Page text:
Kayak tour highlights wildlife of the bay

Beyond the 150-acre James Farm Ecological Preserve, which lies in the midst of developing neighborhoods, is an opportunity for discovery and exploration of Delaware’s Inland Bays. All it takes is a kayak, a paddle and a little determination.
Coastal Point • MARY ROBBINS: Mike Coppersmith and Lisa Daisey study a horseshoe crab during one of the Ecobay tours.Coastal Point • MARY ROBBINS:
Mike Coppersmith and Lisa Daisey study a horseshoe crab during one of the Ecobay tours.

Beginning this summer, Lisa Daisey, an outdoor enthusiast and founder of a new educational kayaking company called Ecobay Kayaking Adventures, is offering guided tours of the Indian River Bay, hoping to help foster a greater appreciation for the wildlife of the area.

“Because there is so much development, nobody knows or sees what Delaware is really all about. Everybody just goes to the beaches,” Daisey said. “This gives people a chance to really see nature.”

Visitors paddle for three hours beside the bay’s marshes, past an artificial oyster reef and along the bay’s shallow beaches. Daisey encourages kayakers to rest on the shore and get a feel for the life in the bay — literally.

She demonstrates how to find clams in the bay’s soft sand and picks up other forms of wildlife to show what lives beneath the murky water. Daisey grew up in the area and said she has always loved being outside, especially in the water.

At the age of 19, Daisey moved to Hawaii, where she worked on a snorkeling and whale-watching boat for six years. She recently received her boat captain’s license in Florida, before returning to the area. Daisey is also a certified surfing instructor and is trained in open water rescue, CPR and first aid.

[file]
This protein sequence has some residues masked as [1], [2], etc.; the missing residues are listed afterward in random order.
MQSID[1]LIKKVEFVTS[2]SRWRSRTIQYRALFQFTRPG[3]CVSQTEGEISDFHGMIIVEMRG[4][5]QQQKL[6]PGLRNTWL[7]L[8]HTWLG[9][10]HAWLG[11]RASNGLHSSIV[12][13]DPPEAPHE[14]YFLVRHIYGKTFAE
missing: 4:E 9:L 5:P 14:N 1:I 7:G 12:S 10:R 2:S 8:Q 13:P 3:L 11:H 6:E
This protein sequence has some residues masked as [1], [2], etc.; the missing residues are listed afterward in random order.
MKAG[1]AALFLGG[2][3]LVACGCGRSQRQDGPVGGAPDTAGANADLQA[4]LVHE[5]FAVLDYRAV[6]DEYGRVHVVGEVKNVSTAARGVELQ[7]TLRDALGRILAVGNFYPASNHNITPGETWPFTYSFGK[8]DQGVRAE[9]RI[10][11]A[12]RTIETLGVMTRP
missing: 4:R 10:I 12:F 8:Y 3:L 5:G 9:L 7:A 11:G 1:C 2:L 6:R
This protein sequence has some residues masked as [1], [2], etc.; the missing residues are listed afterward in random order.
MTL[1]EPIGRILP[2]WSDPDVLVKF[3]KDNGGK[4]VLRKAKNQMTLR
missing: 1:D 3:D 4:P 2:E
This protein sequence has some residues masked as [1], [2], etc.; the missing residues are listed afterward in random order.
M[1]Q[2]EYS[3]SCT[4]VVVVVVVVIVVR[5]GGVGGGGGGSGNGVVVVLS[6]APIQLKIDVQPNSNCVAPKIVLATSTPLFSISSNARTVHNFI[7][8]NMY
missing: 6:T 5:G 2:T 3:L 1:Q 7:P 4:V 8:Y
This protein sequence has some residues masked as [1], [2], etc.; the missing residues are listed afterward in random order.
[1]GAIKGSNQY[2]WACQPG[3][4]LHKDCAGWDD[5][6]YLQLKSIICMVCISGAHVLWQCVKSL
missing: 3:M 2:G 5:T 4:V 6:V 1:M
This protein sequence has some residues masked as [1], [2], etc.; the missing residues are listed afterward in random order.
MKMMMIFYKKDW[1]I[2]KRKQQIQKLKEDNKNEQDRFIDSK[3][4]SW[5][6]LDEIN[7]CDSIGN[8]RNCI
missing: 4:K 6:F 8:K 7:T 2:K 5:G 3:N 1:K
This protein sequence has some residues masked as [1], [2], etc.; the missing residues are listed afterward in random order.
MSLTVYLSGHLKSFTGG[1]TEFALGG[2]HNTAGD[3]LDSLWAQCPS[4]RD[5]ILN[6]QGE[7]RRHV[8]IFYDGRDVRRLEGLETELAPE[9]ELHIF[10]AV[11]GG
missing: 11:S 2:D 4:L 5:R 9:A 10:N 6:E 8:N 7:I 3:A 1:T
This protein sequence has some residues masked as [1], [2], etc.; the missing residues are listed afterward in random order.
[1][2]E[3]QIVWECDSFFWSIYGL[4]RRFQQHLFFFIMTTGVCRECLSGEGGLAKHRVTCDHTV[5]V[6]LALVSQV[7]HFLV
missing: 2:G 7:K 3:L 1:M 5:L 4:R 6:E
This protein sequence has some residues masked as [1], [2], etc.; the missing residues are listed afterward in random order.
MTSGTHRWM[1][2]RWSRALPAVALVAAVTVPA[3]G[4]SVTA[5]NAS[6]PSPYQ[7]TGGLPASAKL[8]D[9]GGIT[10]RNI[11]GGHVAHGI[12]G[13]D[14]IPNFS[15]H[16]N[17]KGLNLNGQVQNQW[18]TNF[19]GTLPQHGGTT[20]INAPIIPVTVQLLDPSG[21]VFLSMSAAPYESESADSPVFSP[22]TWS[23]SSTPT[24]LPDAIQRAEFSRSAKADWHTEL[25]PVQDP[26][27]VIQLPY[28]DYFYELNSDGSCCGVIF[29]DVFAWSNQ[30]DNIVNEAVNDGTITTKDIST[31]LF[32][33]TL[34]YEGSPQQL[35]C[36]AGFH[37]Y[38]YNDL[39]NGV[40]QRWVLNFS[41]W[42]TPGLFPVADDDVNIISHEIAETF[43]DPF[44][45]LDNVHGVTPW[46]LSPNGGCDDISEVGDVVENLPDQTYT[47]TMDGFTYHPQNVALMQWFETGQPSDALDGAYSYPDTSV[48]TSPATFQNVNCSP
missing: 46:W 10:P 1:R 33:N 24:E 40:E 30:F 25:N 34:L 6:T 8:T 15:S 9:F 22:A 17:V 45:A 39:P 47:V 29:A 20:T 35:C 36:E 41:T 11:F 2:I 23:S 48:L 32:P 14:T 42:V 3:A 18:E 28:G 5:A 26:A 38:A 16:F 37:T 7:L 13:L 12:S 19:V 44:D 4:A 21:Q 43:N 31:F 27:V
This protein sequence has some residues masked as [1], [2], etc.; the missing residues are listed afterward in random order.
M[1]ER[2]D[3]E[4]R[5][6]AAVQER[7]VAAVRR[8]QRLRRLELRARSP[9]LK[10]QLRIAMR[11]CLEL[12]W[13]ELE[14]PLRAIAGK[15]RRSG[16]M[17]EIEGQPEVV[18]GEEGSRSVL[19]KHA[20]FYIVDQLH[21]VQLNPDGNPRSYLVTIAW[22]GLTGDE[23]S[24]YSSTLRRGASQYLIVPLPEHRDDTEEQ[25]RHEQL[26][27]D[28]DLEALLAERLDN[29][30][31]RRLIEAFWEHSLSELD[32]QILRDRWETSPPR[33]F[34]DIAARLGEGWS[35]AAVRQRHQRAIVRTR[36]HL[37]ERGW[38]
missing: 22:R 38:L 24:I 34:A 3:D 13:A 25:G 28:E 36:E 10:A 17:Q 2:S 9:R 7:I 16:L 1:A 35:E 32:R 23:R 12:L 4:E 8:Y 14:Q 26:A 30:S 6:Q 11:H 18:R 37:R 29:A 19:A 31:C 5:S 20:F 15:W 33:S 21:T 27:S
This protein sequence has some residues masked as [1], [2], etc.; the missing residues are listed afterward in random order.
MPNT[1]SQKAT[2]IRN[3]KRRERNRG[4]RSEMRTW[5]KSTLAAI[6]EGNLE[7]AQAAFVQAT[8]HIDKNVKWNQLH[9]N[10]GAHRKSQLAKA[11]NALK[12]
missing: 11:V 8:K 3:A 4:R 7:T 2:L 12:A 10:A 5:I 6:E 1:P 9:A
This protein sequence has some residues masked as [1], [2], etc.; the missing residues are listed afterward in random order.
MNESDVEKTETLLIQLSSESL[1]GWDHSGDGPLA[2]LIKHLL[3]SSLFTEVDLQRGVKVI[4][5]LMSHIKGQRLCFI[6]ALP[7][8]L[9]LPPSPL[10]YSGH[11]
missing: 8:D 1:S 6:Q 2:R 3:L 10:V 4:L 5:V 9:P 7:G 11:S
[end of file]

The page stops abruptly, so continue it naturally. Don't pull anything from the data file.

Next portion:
Earlier this summer, Daisey discovered unused kayaks along the paths of the Preserve and thought to use her experience to show others what the coastal area has to offer. As a promoter of environmental appreciation, she presented her idea for educational kayaking tours to the board of directors for the Center for the Inland Bays.

“The tours really compliment the mission of the center and help in outreach to the public,” said Ed Lewandowski, executive director of the Center for the Inland Bays. “It’s something a little different, and the way Lisa packaged this activity allows people to enjoy the James Farm.”

The James Farm Ecological Preserve, which provided the kayaks and space for tours, occupies a plot of land donated to Sussex County by Mary Lighthipe, a local woman who wanted the land to be used for environmental education.

The Center for the Inland Bays began leasing the property from the county in 1998 and the area was transformed into a place for educational programs, festivals, research and enjoyment of its wooded paths and beaches.

Kayaking tours leave daily from the edge of the preserve, between 9 a.m. and noon, with no more than eight participants. Following each tour and included within the cost is a lunch catered by LunaTuna.

Daisey also donates 20 percent of the profits to preservation efforts at James Farm — something she said helps her stand out among similar kayaking tours in the area.

Daisey will run tours until the end of the summer, at which time she has plans to either travel to Caribbean and work on a privately-owned yacht, or spend the winter months in Alaska. She said she will return to Delaware next summer to run kayak tours again.

For more information, call the Center for the Inland Bays at (302) 258-4562. The cost of the tour is $60 per person.